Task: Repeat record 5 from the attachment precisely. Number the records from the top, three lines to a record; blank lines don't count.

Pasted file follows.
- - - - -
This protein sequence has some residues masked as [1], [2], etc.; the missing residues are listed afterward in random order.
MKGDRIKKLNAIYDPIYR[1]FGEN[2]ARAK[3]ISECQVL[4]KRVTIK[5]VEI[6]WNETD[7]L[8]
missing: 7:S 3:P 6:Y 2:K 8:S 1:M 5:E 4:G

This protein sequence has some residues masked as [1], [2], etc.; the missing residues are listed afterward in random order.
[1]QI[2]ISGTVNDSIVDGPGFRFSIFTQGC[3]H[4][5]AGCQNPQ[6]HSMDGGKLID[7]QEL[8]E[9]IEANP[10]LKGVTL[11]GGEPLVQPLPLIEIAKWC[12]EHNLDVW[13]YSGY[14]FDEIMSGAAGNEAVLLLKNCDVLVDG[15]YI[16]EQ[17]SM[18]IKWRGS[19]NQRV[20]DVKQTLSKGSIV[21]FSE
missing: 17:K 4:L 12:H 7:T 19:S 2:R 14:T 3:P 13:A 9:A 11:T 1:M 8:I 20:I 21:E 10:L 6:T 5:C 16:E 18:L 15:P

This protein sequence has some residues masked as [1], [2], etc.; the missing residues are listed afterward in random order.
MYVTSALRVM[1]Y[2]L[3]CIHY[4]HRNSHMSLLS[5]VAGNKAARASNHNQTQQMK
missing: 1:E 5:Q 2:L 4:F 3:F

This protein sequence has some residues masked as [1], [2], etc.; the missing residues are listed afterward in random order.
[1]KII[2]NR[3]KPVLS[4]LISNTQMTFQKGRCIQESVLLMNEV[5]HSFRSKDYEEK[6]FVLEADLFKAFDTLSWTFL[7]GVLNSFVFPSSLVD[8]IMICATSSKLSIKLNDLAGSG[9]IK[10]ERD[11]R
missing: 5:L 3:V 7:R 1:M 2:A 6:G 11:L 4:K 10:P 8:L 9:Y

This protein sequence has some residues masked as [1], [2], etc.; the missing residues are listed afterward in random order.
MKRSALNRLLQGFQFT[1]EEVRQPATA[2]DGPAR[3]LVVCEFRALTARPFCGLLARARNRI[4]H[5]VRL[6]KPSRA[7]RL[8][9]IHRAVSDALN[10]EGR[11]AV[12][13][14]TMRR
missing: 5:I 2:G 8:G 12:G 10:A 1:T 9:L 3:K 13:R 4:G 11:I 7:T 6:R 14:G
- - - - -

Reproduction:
This protein sequence has some residues masked as [1], [2], etc.; the missing residues are listed afterward in random order.
MKRSALNRLLQGFQFT[1]EEVRQPATA[2]DGPAR[3]LVVCEFRALTARPFCGLLARARNRI[4]H[5]VRL[6]KPSRA[7]RL[8][9]IHRAVSDALN[10]EGR[11]AV[12][13][14]TMRR
missing: 5:I 2:G 8:G 12:G 10:A 1:T 9:L 3:K 13:R 4:G 11:I 7:T 6:R 14:G